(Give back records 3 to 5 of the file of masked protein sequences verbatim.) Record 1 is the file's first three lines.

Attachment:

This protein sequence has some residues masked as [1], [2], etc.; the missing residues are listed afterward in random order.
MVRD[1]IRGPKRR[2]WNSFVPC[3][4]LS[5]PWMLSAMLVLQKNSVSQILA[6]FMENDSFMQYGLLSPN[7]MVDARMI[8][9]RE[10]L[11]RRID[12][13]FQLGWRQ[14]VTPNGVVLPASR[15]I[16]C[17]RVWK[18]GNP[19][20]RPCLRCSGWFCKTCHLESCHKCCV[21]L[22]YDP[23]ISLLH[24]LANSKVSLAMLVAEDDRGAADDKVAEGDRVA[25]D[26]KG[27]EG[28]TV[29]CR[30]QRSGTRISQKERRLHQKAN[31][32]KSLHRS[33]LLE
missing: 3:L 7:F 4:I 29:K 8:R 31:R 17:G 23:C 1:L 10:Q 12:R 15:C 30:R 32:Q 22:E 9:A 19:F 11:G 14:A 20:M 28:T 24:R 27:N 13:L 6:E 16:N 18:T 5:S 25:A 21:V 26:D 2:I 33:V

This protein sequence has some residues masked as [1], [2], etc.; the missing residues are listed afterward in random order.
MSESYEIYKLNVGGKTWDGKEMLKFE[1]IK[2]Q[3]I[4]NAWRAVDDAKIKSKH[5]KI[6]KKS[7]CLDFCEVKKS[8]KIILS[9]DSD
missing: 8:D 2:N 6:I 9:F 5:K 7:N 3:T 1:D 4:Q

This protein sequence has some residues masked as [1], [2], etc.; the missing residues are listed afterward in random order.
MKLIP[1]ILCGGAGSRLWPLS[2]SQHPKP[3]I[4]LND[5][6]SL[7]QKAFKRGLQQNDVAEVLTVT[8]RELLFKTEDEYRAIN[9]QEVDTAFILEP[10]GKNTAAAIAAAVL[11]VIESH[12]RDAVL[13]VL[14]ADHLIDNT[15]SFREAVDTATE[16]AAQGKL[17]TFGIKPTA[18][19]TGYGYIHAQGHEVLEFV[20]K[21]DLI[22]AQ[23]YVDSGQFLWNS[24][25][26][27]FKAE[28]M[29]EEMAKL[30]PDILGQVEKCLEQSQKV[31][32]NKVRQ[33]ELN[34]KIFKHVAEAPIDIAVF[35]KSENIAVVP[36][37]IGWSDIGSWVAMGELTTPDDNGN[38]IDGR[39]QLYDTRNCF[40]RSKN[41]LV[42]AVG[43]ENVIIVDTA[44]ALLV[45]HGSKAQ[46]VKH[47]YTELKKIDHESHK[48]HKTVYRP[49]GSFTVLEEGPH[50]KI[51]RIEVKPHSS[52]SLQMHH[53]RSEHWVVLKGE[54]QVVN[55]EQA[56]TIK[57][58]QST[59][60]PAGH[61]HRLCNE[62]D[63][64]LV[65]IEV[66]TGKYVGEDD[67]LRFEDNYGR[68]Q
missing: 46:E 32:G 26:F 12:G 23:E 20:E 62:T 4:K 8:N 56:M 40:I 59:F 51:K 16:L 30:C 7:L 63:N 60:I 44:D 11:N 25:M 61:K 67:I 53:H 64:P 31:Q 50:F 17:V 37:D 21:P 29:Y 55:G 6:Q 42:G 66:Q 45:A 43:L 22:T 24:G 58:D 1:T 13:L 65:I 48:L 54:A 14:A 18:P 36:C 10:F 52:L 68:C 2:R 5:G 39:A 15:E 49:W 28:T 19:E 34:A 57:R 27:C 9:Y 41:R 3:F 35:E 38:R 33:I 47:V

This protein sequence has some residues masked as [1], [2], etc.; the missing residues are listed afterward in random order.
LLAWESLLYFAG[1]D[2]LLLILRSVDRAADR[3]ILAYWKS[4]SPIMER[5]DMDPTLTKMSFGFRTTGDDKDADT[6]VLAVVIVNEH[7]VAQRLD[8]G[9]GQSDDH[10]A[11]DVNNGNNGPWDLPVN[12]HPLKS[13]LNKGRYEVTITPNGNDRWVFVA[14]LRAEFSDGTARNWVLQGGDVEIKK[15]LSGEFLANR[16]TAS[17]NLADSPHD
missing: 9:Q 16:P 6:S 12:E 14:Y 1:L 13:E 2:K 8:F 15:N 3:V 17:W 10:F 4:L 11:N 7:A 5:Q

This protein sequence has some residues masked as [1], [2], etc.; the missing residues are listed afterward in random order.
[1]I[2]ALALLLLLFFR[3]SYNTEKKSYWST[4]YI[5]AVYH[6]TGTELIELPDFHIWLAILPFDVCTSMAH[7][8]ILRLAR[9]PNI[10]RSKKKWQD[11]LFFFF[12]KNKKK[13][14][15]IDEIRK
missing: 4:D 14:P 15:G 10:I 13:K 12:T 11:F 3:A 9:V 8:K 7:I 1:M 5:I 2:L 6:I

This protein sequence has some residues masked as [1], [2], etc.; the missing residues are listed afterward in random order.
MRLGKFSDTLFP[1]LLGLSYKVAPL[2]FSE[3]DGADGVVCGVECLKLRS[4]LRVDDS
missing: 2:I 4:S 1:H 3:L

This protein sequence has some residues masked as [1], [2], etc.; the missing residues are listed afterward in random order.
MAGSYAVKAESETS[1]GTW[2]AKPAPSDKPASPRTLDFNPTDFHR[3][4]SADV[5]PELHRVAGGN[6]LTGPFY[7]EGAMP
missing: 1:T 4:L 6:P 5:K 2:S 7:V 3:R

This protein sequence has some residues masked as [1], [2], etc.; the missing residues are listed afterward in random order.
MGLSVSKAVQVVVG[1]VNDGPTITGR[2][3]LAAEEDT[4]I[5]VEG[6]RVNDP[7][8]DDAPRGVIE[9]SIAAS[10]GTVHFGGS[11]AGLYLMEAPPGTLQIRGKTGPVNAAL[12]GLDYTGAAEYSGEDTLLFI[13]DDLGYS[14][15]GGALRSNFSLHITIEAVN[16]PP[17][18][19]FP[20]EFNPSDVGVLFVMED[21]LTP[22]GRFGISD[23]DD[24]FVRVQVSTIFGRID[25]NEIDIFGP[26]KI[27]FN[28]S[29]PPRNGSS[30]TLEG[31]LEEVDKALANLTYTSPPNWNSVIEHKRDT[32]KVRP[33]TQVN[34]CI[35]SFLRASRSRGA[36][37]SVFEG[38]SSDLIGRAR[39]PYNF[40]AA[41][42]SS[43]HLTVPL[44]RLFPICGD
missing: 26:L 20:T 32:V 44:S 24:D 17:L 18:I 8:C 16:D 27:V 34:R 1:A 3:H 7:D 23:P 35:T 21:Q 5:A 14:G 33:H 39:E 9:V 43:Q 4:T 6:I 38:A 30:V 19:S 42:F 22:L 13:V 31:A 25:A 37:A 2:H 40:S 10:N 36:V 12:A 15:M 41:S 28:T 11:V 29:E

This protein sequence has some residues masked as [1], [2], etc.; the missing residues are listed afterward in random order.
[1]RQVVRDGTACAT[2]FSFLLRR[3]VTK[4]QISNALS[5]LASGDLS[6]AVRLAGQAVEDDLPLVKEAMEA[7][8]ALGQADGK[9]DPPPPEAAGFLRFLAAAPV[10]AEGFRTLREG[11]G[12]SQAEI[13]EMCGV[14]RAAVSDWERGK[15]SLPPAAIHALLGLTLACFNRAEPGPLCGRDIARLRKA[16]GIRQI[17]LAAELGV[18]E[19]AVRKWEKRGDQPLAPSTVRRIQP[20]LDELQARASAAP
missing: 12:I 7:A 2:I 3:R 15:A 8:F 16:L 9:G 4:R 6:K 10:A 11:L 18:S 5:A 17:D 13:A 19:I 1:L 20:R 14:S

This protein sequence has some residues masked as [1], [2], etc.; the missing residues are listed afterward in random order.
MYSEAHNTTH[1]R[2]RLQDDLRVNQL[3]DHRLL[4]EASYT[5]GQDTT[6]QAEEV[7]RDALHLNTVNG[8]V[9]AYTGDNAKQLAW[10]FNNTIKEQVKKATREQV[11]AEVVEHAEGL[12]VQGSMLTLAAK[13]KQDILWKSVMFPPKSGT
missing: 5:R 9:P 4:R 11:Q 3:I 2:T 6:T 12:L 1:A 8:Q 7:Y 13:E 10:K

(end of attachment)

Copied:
This protein sequence has some residues masked as [1], [2], etc.; the missing residues are listed afterward in random order.
MKLIP[1]ILCGGAGSRLWPLS[2]SQHPKP[3]I[4]LND[5][6]SL[7]QKAFKRGLQQNDVAEVLTVT[8]RELLFKTEDEYRAIN[9]QEVDTAFILEP[10]GKNTAAAIAAAVL[11]VIESH[12]RDAVL[13]VL[14]ADHLIDNT[15]SFREAVDTATE[16]AAQGKL[17]TFGIKPTA[18][19]TGYGYIHAQGHEVLEFV[20]K[21]DLI[22]AQ[23]YVDSGQFLWNS[24][25][26][27]FKAE[28]M[29]EEMAKL[30]PDILGQVEKCLEQSQKV[31][32]NKVRQ[33]ELN[34]KIFKHVAEAPIDIAVF[35]KSENIAVVP[36][37]IGWSDIGSWVAMGELTTPDDNGN[38]IDGR[39]QLYDTRNCF[40]RSKN[41]LV[42]AVG[43]ENVIIVDTA[44]ALLV[45]HGSKAQ[46]VKH[47]YTELKKIDHESHK[48]HKTVYRP[49]GSFTVLEEGPH[50]KI[51]RIEVKPHSS[52]SLQMHH[53]RSEHWVVLKGE[54]QVVN[55]EQA[56]TIK[57][58]QST[59][60]PAGH[61]HRLCNE[62]D[63][64]LV[65]IEV[66]TGKYVGEDD[67]LRFEDNYGR[68]Q
missing: 46:E 32:G 26:F 12:G 23:E 20:E 62:T 4:K 8:N 56:M 40:I 59:F 51:K 16:L 30:C 7:L 63:N 60:I 44:D 11:N 25:M 61:K 67:I 53:H 64:P 31:Q 50:F 17:V 37:D 21:P 29:Y 55:G 6:Q 42:G 66:Q 45:A 43:L 22:T 24:G 58:D 1:T 13:L 65:I 48:L 54:A 14:A 18:P 36:C 10:F 52:L 68:C 2:R 5:G 39:A 15:E 49:W 28:T 19:E 34:A 57:R 27:C 9:Y 41:R 3:F 35:E 38:R 33:I 47:V

This protein sequence has some residues masked as [1], [2], etc.; the missing residues are listed afterward in random order.
LLAWESLLYFAG[1]D[2]LLLILRSVDRAADR[3]ILAYWKS[4]SPIMER[5]DMDPTLTKMSFGFRTTGDDKDADT[6]VLAVVIVNEH[7]VAQRLD[8]G[9]GQSDDH[10]A[11]DVNNGNNGPWDLPVN[12]HPLKS[13]LNKGRYEVTITPNGNDRWVFVA[14]LRAEFSDGTARNWVLQGGDVEIKK[15]LSGEFLANR[16]TAS[17]NLADSPHD
missing: 9:Q 16:P 6:S 12:E 14:Y 1:L 13:E 2:K 8:F 15:N 3:V 17:W 10:F 4:L 11:N 7:A 5:Q

This protein sequence has some residues masked as [1], [2], etc.; the missing residues are listed afterward in random order.
[1]I[2]ALALLLLLFFR[3]SYNTEKKSYWST[4]YI[5]AVYH[6]TGTELIELPDFHIWLAILPFDVCTSMAH[7][8]ILRLAR[9]PNI[10]RSKKKWQD[11]LFFFF[12]KNKKK[13][14][15]IDEIRK
missing: 4:D 14:P 15:G 10:I 13:K 12:T 11:F 3:A 9:V 8:K 7:I 1:M 5:I 2:L 6:I